I'd look at what users are used to seeing. On mobile my experience is with Android, and it's pretty consistent that menues on the left can be viewed with the following icon, known as the "hamburger icon":
Placement of this is also important. It's usually in the top left of the screen as part of a header bar. Provided it's near the top left I think a user would find it easy.
The problem with swiping, is unless it's something common between applications (like swipe to remove from list) it's not something with any visual cues as a possible action for the user. They don't know they can do it. To show them, you have to spend time developing "tutorial/did you know you can" modes that occasionally start. I don't know about you, but I've always got annoyed with those butting in when I'm trying to use an app. It's never the right time, and even if I did follow it I'll probably not remember.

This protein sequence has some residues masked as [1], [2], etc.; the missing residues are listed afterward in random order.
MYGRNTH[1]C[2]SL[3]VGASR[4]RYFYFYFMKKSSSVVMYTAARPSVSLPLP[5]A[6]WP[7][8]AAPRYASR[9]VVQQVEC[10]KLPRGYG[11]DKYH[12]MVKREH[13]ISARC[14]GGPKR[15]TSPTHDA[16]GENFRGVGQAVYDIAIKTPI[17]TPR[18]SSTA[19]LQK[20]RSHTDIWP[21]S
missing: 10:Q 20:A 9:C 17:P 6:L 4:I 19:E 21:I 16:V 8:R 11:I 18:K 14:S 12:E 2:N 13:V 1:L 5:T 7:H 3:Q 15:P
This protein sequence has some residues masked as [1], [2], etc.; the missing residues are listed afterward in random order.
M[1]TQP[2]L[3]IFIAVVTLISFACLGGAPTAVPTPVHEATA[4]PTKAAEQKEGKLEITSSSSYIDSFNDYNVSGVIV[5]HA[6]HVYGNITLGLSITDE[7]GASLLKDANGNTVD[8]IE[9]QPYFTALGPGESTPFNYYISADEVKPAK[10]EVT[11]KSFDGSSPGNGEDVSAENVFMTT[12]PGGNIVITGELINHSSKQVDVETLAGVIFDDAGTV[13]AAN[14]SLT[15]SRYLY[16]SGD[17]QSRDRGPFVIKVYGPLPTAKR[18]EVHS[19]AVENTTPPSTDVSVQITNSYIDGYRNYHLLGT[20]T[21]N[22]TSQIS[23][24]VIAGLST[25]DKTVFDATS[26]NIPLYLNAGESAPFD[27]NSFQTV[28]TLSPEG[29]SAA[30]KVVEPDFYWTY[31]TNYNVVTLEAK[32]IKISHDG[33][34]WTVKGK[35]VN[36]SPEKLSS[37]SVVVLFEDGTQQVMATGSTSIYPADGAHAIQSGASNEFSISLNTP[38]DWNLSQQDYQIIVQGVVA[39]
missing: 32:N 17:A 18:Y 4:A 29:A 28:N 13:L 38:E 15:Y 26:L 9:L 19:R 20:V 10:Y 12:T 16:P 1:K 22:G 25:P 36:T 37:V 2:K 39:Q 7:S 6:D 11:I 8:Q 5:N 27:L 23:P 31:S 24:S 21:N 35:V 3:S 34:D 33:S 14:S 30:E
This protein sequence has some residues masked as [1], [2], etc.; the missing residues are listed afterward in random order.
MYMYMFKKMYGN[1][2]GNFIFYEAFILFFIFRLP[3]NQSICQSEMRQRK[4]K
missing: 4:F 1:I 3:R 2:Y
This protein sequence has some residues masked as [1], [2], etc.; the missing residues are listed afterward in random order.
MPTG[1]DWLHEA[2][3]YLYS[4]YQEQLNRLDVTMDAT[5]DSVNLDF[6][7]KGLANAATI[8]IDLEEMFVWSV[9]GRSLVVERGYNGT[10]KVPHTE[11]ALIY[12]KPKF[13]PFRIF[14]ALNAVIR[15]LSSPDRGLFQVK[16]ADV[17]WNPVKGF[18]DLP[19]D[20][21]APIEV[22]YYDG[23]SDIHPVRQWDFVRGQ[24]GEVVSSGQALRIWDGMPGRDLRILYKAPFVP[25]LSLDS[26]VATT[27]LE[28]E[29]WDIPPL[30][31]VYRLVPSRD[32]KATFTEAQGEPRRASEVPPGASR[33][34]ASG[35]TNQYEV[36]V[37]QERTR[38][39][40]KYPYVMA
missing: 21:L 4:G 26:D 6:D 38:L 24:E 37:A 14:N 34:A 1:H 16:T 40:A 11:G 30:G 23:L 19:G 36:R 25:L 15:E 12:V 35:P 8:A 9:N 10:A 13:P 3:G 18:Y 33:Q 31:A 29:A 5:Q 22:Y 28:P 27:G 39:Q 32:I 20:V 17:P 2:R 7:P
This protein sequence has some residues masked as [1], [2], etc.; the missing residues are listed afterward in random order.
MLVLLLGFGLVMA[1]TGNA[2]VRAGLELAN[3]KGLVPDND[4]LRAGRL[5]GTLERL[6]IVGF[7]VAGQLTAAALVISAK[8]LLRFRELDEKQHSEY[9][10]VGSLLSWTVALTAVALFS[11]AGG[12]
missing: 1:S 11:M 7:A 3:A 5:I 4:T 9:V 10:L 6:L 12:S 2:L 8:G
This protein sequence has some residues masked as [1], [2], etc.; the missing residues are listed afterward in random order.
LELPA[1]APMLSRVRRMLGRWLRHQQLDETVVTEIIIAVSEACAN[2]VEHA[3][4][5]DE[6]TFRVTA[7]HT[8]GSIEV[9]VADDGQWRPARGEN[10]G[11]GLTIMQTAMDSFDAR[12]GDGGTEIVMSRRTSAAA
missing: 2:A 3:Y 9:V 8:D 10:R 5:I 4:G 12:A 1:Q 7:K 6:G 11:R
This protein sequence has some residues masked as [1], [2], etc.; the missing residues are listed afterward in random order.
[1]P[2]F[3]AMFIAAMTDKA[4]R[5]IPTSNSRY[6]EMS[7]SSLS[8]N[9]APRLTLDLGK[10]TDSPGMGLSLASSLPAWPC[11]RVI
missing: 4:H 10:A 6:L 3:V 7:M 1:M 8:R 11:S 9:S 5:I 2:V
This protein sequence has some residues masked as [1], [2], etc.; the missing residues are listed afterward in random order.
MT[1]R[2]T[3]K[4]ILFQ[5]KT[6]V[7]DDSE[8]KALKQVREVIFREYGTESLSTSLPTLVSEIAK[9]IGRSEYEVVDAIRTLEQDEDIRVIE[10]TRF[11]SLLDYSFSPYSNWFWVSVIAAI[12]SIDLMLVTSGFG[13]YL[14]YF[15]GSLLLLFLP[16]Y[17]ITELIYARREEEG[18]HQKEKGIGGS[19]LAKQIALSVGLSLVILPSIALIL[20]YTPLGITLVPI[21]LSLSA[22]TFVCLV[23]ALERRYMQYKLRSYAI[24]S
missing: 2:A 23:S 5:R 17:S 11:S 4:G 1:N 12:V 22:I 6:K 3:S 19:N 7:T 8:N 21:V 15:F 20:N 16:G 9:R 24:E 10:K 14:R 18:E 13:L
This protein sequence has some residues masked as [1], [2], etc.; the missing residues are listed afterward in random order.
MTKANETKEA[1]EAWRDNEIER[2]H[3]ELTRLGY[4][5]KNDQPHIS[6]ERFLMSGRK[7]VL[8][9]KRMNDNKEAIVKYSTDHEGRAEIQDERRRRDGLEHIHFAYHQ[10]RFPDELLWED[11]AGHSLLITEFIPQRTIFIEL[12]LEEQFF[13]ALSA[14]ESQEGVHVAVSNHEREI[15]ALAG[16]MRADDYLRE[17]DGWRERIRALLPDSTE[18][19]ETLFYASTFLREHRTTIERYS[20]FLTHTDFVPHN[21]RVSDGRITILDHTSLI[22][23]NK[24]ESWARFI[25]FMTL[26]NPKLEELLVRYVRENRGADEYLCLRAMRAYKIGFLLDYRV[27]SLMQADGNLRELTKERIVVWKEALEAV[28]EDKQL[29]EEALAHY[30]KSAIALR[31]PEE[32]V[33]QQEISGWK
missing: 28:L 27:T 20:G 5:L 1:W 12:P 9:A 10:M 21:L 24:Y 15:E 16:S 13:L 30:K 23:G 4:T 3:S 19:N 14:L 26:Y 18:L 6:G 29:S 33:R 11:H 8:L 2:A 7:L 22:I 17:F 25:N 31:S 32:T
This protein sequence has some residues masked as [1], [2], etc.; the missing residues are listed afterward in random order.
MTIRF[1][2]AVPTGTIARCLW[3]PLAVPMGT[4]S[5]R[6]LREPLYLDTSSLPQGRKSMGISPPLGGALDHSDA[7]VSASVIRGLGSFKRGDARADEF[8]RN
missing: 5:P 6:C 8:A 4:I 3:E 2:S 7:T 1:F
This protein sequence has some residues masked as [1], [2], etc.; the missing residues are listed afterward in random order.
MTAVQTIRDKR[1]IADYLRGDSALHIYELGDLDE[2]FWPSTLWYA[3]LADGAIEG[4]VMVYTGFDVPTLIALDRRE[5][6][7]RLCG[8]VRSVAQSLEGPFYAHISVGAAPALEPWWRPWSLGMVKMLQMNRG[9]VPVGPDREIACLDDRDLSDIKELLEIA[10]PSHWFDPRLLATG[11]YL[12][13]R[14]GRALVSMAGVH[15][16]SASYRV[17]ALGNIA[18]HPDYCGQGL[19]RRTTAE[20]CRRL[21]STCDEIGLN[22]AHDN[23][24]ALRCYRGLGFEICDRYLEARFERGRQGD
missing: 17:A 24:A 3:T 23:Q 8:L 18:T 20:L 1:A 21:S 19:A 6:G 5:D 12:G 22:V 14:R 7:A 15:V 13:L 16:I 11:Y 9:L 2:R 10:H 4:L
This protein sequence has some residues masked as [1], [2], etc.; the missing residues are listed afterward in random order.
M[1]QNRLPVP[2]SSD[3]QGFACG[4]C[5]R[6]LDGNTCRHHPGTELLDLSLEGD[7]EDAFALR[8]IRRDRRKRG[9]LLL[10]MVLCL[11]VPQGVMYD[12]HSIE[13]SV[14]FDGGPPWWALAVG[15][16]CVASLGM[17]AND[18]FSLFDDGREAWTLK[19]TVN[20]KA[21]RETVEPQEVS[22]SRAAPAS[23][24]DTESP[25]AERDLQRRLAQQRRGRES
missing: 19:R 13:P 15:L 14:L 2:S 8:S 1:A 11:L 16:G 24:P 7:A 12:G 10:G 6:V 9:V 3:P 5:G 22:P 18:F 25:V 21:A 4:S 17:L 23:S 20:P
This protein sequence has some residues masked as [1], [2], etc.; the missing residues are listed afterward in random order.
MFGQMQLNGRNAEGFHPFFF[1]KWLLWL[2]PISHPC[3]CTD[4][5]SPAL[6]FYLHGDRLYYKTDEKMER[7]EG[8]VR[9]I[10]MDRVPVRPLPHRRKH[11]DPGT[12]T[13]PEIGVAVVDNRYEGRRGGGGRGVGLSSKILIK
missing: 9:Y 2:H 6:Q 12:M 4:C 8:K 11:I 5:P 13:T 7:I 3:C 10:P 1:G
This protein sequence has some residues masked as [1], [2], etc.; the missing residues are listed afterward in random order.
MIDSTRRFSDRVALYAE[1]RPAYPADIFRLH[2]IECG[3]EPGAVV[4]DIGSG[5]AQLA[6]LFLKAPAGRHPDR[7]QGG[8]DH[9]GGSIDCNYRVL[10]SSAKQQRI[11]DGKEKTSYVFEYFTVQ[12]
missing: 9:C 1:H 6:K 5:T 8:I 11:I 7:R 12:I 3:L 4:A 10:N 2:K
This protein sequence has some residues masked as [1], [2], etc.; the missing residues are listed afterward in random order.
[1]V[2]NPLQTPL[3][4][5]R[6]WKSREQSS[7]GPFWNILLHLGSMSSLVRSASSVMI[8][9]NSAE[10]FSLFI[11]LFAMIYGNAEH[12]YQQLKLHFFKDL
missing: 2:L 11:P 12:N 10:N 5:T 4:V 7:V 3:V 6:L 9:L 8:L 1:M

It's not very common to see a narrower icon menu, but to simply hide the menu completely. Does that mean you shouldn't do it? Of course not. But this is the kind of layout I'd expect the user to be familiar with:
(Taken from Google's Material Design which is a popular mobile design pattern.)
So I'd consider trying to bring a little of this, at least the button placement. You could have it overlapping the header image (but does that scroll off the screen?).
I'd be careful just having it as the first item in the list, as it's almost always in the very top left of the screen and your menu starts a way down the page.
So I'd consider something like these two (excuse the bad Paint editing):
But as the other answer mentioned, if your menu has as little as 3 or 4 items in it and they are consistent over the whole application, why not consider bottom navataion, or tabs? Horizontal space is at a premium with portrait mobile applications. The hamburger menu is somewhat disfavoured these days as it hides things from the user: